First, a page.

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Study examines painkiller abusers' supply sources

9:53 PM, Apr 24, 2012   |    comments
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First-time abusers of prescription painkillers such as OxyContin most often get the drugs for free from friends or family, while chronic abusers seek doctors or dealers to get their fix, a new federal analysis finds.

More than two thirds of people who said they had gotten high on painkillers for the first time previous year got the pills from family or friends, according to the analysis of two years of data from the National Survey on Drug Use and Health.

"We need to recognize and be aware of what's in our medicine cabinets," says National Drug Control Policy Director Gil Kerlikowske.

The Drug Enforcement Administration will take back unused prescription drugs Saturday at collection sites around the country. In three previous "Take Back" days, the DEA collected about a million pounds of prescription medications, including the painkillers, DEA spokeswoman Barbara Carreno says.

Kids can retrieve drugs that are tossed in the trash, and studies have found that drugs flushed down the toilet can contaminate the water supply, Carreno says. The DEA will retrieve the drugs from the collection sites, which are staffed by police, and destroy them at incinerators approved by the Environmental Protection Agency.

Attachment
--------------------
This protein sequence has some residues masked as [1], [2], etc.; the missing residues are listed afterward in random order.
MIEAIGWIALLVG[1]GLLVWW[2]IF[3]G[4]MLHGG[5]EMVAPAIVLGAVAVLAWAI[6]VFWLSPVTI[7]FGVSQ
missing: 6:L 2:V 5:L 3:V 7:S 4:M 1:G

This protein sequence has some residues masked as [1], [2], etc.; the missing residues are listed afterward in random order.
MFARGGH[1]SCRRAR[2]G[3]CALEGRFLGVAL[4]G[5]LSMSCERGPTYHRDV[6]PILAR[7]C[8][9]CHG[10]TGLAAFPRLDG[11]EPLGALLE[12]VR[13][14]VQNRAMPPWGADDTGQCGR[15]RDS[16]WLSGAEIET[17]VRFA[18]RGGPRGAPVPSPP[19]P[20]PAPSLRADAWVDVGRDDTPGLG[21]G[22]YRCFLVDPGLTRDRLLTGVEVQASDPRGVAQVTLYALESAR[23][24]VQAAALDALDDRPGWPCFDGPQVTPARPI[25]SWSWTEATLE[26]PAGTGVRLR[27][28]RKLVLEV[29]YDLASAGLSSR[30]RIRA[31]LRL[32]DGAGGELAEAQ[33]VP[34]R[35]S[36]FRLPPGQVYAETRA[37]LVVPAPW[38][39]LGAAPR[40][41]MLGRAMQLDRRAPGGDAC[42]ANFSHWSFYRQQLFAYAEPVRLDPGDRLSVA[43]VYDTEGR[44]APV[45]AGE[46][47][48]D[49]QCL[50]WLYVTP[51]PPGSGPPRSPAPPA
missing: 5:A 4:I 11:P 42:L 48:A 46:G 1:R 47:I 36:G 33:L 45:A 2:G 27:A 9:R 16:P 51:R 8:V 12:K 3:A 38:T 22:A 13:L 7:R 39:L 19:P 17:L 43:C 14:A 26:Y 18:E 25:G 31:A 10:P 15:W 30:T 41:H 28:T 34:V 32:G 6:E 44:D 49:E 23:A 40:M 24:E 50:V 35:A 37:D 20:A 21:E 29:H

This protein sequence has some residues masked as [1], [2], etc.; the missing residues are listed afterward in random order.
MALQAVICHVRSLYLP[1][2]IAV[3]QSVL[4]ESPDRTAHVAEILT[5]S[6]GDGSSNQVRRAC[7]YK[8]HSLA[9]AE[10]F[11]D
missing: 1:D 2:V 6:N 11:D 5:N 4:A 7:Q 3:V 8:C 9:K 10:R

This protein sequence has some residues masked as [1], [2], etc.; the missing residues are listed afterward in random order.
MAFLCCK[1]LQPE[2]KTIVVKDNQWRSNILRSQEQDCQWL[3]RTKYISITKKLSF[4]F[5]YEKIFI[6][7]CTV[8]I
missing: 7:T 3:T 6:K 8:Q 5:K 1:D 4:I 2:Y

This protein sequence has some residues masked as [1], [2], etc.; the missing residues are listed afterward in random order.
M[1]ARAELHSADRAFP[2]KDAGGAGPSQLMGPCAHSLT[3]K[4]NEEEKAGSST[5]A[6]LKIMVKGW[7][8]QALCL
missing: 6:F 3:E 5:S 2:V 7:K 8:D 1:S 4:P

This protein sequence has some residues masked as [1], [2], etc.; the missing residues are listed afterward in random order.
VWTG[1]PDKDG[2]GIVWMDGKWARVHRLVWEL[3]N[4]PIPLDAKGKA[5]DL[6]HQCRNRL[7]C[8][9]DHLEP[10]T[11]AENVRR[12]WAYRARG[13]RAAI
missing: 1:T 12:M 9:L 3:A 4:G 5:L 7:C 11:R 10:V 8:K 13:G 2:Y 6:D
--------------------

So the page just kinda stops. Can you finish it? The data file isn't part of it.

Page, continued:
"Medicine cabinets are where a lot of kids who start abusing medication get their pills. This is an opportunity to dispose of these drugs properly, no questions asked," she says. "We're not the slightest bit interested in the information on the bottles."

To find a collection site, visit www.DEA.gov.

The National Survey on Drug Use and Health, the largest federal study of drug abuse, estimates 2.4 million Americans start abusing prescription drugs each year. About a third of the new users are teenagers. Nearly 6% of young adults 18 to 25 and 3% of teens report regularly getting high on prescription drugs. Monitoring the Future, the largest study of high school students, found that more than half of the 12th-graders who abused prescription pain drugs say family members or friends gave them or sold them the painkillers.

"As the addiction progresses, they move from the free pills to doctor shopping to buying it from a dealer," Kerlikowske says.

The analysis finds:

•Among occasional abusers - people who got high on pain relievers less than once a week in the past year - 66% say they got their pills for free or stole them from a friend or relative.

•Among chronic abusers, 28% say they purchased the pain pills from a friend, relative, drug dealer or off the Internet; 26% had prescriptions for at least one doctor.

By Donna Leinwand Leger, USA TODAY

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